The guitarist Andrés Segovia received the Léonie Sonning Music Prize of DKK 65,000 at a concert held at 8pm on Thursday, 30 May 1974 at Falkoner Teatret.
The music prize was presented by Børge Friis, Dr.Phil.
|Luis Milán||Three Pavanes|
|Luis de Narváes||The Emperor’s song and Diferencias (based on a Spanish theme)|
|R. de Visée||Suite in D major|
|J.S. Bach||Sarabande and Gavotte|
|Fernando Sor||Introduction and Allegro|
|F.M. Torroba||Allegretto grazioso|
|Isaac Albéniz||Torre Bermeja|
Andrés Segovia, guitar
The Léonie Sonning Music Prize of DKK 65,000 is hereby awarded to Andrés Segovia in profound admiration of his life-long and indefatigable efforts to preserve and renew the tradition of the Spanish guitar, to give it a respected position in concert halls around the world, to revive valuable earlier music cultures and to encourage new works. Andrés Segovia’s work has inspired young people, and in Denmark as in the rest of the world it is seen as the expression of the highest ideals in the art of music.
In 1927 Segovia gave two concerts in the Odd Fellow Palæet in Copenhagen – on 3 May and on 28 July 1927. When the previous year – in 1926 – a large concert had been organised to pay homage to Carl Nielsen in Paris, here the Danish composer met, Maurice Ravel, Albert Roussel and Arthur Honegger. It is said – according to the guitarist Erling Møldrup – that Carl Nielsen, after having been to a concert by Segovia, expressed the wish to write a guitar concerto. Danish guitarists would give a great deal for that wish to have become a reality.
Segovia came to Denmark already in November of the year before the prize-giving ceremony. He invited the foundation chairman and secretary to lunch at Store Kro inn in Fredensborg along with Segovia’s Danish friends and the official Spanish representatives in Denmark. It proved easy to reach agreement. Segovia was to give a solo concert, preferably in Tivoli Concert Hall (which was not available – so the concert was moved to Falkonércentret). A short time after the Prize Concert in 1974, there also came a letter from Segovia, in which he place his entire fee from the concert in Falkonérteatret at the disposition of the Music Foundation. But it was only nineteen years later that the Music Foundation recalled the amount Segovia had donated to young Danish guitarists in 1973. Plus interest, this fee had now increased from Kr. 16,020 to approx. Kr. 36,000, and the decision was taken to call the amount the Segovia Prize, which was awarded to Skandinavisk Guitar Duo (Jesper Sivebæk and Per Pålsson), who also won the Danish Radio’s P2 Chamber Music Competition in 1993.
Like so many other foreign artists, Segovia lost his heart a little to Copenhagen. He made close Danish friends, and in November 1984 he returned to give a concert at Odd Fellow Palæet, at the age of almost 92.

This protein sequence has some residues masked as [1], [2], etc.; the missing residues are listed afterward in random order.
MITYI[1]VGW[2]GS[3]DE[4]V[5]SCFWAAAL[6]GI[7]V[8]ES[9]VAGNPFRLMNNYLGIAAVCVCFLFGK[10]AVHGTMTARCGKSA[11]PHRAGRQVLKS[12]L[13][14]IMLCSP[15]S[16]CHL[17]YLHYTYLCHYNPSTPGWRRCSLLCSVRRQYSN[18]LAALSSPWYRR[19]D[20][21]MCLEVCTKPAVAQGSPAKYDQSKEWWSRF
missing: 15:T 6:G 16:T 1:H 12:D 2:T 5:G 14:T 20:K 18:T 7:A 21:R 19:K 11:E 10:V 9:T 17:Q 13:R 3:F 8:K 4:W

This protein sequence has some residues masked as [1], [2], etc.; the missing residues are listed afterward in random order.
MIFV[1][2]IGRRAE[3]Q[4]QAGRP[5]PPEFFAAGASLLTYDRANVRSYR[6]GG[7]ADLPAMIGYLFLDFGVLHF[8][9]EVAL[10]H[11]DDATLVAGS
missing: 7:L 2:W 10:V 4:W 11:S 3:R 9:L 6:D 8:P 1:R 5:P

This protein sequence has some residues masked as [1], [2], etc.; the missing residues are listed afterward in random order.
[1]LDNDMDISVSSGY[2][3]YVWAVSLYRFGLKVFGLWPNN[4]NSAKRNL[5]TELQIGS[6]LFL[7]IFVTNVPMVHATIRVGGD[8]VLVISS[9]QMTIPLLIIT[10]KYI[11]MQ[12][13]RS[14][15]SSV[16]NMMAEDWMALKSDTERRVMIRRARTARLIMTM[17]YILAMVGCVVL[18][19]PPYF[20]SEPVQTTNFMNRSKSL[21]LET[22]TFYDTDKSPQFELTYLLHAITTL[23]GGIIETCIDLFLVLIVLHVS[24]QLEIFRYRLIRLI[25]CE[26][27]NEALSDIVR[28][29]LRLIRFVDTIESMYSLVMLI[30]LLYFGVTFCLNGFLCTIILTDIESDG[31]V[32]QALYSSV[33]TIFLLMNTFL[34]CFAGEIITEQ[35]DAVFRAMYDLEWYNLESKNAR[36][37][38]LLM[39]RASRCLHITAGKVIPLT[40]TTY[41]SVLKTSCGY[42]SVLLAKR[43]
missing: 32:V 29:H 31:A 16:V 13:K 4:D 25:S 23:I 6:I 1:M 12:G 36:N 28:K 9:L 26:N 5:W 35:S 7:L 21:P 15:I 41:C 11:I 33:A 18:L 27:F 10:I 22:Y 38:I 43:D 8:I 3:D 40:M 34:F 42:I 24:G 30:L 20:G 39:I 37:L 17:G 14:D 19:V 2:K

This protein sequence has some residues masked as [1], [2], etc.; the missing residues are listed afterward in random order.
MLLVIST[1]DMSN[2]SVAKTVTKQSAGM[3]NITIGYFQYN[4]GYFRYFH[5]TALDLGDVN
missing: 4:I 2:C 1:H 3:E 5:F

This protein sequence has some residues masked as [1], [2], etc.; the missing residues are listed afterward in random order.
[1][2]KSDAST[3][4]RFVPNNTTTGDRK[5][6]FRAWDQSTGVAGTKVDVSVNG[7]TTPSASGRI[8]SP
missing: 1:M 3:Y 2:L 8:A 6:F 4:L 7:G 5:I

wrote, among other things:
"[…] Four centuries of music, interpreted and expressed by a master of the instrument that causes young people of today to listen entranced. With his classical guitar, Andrés Segovia has brought together young and old, past and present, and has never compromised but managed to retain his ideals. A unanimous Falkonércentret enthusiastically applauded the old maestro between the five encores. A music evening characterised by clarity and strength. A young cherry tree in full blossom."
(Claus Seidel, Land og Folk, 1 June 1974)
"For half a century, Segovia has given concerts here in Denmark, but until a decade or so ago, only a small circle turned up each time he made an appearance. After the guitar has become young people’s favourite instrument, things have changed, and even Falkonérteatret is now too small to contain all his fans. As an artist he is unparalleled, his playing is a world of subtle beauty of sound and his phrasing elastic."
(Nils Schørring, Berlingske Tidende, 31 May 1974)
"[...] The fact that today there are a great number of concertos for guitar and orchestra, guitar and string quartet, etc. is first and foremost due of Segovia, just as he must take a great deal of the credit for the classical guitar now being taught at most academies of music. Today, Segovia has come so far in his crusade against the stock-conservative view that consigned the guitar to bars and rustic idyll that his work has changed from being a personal matter to a ‘movement’ that will not die out the day the maestro himself stops playing."
(Torben Thune, Fyens Stiftstidende, 31 May 1974)